December 24, 2009
I admit it, I have been a holiday snob.
I also admit that I do not want to celebrate Christmas. Don't get me wrong, I love the Messiah, and want to honor his birth. But we all know full well that December 25th is not even close to when he was born. Interestingly, some scholars would affirm that his birth was probably closer to Sukkot (the last of the fall biblical festivals). Besides, much to the dismay of Christians everywhere, Christmas in it's modern form isn't all about the birth of the Jesus.
I'm not here to convince anyone of when Jesus, or Yeshua, was born. Likewise, I'm not here to talk about all the syncretism that has found it's way into the celebration of Christmas, such as trees, wreaths, mistletoe, etc., although all these things bother me a great deal.
In reality, I can choose what to celebrate or not, based upon my faith. However, that does not change the fact that a lot of my well-meaning friends and acquaintances celebrate, even revel in, Christmas. I would even go so far as to say that even those that claim no religious affiliation the remainder of the year, are inclined to celebrate this holiday. It has been a quandary for me for many years now.
I have come to the revelation that it does not change my faith one iota if I wish one of my friends, family, or even a stranger 'Merry Christmas'. I'm not being dishonest; in truth, I want them to enjoy the holiday, if that is what they choose. For years, I have been resistant to buying Christmas wrapping paper and cards because it might seem as though I was endorsing the holiday. (You might know that I have a mixed-faith family; out of respect, we participate in Christmas gatherings.) I have felt that by telling someone 'Have a Merry Christmas', I was saying that I was happy they were celebrating the holiday and that I wholeheartedly did, as well - which was not entirely true.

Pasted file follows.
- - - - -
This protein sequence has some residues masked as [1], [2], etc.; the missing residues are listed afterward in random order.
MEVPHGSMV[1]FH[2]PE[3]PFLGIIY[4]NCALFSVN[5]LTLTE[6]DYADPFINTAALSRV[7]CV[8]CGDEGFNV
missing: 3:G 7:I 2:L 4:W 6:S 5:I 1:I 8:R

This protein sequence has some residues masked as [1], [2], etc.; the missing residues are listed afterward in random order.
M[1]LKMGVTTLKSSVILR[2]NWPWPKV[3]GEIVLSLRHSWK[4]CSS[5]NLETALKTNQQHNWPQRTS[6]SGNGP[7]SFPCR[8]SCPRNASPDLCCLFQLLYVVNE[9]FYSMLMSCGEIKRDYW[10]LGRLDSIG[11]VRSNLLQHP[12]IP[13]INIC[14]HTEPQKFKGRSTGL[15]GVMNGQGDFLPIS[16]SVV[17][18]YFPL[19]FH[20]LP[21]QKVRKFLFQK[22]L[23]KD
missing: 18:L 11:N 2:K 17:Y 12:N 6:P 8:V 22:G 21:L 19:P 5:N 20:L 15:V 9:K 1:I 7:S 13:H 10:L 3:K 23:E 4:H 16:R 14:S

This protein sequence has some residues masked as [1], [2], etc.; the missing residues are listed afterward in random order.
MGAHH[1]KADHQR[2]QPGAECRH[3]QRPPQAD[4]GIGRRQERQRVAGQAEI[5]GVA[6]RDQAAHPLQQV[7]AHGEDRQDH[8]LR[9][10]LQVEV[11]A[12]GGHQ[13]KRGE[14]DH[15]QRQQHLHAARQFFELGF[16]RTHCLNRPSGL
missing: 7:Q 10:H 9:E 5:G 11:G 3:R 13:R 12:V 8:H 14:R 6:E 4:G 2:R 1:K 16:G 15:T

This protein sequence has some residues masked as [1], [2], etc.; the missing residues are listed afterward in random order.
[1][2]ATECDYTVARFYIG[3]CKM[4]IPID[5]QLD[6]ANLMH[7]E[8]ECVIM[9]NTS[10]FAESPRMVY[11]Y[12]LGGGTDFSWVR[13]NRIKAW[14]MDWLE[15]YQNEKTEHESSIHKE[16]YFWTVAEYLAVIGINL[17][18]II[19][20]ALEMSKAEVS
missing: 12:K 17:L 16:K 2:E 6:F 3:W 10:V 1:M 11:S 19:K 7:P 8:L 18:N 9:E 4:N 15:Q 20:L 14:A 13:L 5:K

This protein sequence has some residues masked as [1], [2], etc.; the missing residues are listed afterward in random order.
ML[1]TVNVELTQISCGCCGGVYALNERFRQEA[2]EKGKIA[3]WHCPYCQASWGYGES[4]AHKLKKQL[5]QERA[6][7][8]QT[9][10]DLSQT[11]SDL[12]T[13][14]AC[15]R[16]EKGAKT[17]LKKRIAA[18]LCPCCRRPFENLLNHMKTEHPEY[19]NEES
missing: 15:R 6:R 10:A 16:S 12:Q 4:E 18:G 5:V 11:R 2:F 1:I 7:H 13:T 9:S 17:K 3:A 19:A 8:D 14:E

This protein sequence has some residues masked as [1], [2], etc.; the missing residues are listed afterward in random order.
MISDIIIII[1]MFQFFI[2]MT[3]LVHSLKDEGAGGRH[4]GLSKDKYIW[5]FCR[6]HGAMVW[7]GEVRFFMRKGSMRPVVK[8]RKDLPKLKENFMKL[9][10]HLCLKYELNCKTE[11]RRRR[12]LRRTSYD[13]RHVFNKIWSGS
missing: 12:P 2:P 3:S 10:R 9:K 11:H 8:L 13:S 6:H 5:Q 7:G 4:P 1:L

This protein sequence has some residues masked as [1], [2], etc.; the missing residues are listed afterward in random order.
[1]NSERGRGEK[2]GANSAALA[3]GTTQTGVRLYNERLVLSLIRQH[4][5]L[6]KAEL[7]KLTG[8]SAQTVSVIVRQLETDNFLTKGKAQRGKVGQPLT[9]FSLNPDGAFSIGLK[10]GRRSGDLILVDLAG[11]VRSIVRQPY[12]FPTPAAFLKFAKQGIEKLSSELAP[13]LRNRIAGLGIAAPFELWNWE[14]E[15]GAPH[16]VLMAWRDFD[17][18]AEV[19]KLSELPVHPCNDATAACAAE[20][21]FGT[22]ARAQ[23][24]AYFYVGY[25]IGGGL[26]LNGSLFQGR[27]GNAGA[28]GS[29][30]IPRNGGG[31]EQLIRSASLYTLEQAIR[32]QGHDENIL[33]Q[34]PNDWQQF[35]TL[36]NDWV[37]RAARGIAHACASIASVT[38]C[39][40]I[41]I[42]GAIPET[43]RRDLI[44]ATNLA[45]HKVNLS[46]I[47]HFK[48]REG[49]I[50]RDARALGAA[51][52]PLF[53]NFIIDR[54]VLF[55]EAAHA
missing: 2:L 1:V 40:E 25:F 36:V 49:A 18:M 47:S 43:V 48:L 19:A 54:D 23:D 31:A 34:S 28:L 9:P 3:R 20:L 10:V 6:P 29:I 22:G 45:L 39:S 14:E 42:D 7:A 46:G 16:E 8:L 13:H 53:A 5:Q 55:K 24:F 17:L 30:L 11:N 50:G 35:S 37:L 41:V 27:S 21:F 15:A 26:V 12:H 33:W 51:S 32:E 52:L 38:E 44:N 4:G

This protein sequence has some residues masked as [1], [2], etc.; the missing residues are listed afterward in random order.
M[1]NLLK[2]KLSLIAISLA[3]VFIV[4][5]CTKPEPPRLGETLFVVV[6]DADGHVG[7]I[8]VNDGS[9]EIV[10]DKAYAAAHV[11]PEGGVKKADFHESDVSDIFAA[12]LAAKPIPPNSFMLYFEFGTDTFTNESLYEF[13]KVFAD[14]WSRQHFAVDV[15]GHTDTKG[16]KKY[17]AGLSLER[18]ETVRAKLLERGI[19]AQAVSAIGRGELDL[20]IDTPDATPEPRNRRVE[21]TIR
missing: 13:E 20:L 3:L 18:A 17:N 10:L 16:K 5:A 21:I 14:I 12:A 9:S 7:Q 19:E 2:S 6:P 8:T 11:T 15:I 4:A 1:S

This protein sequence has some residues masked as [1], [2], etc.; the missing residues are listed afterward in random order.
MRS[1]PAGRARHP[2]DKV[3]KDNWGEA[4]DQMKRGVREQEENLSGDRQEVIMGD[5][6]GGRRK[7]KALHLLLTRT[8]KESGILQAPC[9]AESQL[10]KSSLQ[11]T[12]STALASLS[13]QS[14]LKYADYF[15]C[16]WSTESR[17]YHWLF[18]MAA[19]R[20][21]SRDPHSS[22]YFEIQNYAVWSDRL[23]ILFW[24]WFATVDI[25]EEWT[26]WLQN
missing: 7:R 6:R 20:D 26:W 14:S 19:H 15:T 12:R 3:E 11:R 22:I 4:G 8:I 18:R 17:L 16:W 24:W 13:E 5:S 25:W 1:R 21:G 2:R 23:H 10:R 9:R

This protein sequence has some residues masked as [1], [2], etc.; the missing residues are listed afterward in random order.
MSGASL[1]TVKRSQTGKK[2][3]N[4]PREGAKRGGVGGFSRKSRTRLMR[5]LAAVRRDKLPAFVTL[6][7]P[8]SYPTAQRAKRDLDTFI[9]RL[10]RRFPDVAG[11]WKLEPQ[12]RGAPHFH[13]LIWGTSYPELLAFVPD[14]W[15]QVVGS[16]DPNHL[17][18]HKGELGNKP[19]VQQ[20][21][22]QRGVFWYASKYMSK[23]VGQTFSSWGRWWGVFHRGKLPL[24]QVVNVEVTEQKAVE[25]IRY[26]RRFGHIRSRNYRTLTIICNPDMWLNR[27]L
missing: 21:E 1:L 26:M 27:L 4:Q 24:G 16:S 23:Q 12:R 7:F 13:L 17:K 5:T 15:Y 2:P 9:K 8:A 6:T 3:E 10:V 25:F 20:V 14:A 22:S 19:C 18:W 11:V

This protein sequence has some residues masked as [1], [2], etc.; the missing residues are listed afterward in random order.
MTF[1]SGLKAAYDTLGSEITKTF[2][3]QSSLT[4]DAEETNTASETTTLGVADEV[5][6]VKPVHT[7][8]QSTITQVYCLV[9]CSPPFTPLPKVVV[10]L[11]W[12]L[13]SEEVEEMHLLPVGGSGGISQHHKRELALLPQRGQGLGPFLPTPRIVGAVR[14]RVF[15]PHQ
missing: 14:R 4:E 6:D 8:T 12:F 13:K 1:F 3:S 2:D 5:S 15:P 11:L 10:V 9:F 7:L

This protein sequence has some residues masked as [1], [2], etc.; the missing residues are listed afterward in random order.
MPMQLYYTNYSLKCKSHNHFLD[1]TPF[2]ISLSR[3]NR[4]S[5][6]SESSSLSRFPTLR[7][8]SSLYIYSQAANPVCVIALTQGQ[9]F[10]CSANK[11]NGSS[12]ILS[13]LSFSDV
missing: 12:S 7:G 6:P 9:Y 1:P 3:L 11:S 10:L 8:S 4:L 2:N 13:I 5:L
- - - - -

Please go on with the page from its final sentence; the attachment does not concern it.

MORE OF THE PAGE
For years my family and friends have acted with kindness by wishing me and the kids Happy Hanukkah, even though I have been rather stiff about returning a greeting for their chosen holiday. I am ashamed of my immaturity, and am going to set it right. This year I purchased Christmas cards to hold the several gift cards we are giving, and I have wished several of my friends 'Merry Christmas' on social utilities. Does that mean that I'm celebrating the holiday with full faith and fervor? I hope not, but...now, here's a shocker...it's not about me. It is wrong-headed of me to try to force others to think the way I do, or make them feel like what they are doing is wrong. They have been gracious in acknowledging my holiday...what's my deal?
And that begs the real question: what if what they are doing will be eternally damaging to them and I'm furthering their destruction by not calling into question their actions? I would rather die a thousand deaths than to think that, because of my tolerance, I let my beloved friends and family live in error that caused their suffering. Is that arrogance on my part? to think that I have the truth and they don't?
Or, how about this: will I be called to account for not celebrating the birth of Messiah? is that a form of denying Him?
My answer lies deep within my faith that the G-d of the Universe is just and holy, as well as knowing my heart and theirs. Only the Spirit of Him who created the Universe can reveal what is true and right. I can say what I 'think' is true, and what I believe, but in the end all that falls on deaf ears if the Spirit has not ordained the conversation and prepared hearts and minds, both theirs and mine, to hear whatever truth is spoken.
After all that, I am left with this: I will love my neighbor as myself. I will respect their wishes and desire good for them. I will live my life as a testament of the One who has saved me from the wages of sin, attempting to give Him the glory He deserves. If that involves wishing my Christian friend 'Merry Christmas', then that is what I will do - and, I will be sincere about it, too. And I will always be honored when they wish me a Happy Hanukkah, because it will remind me that they care enough about me to honor my beliefs.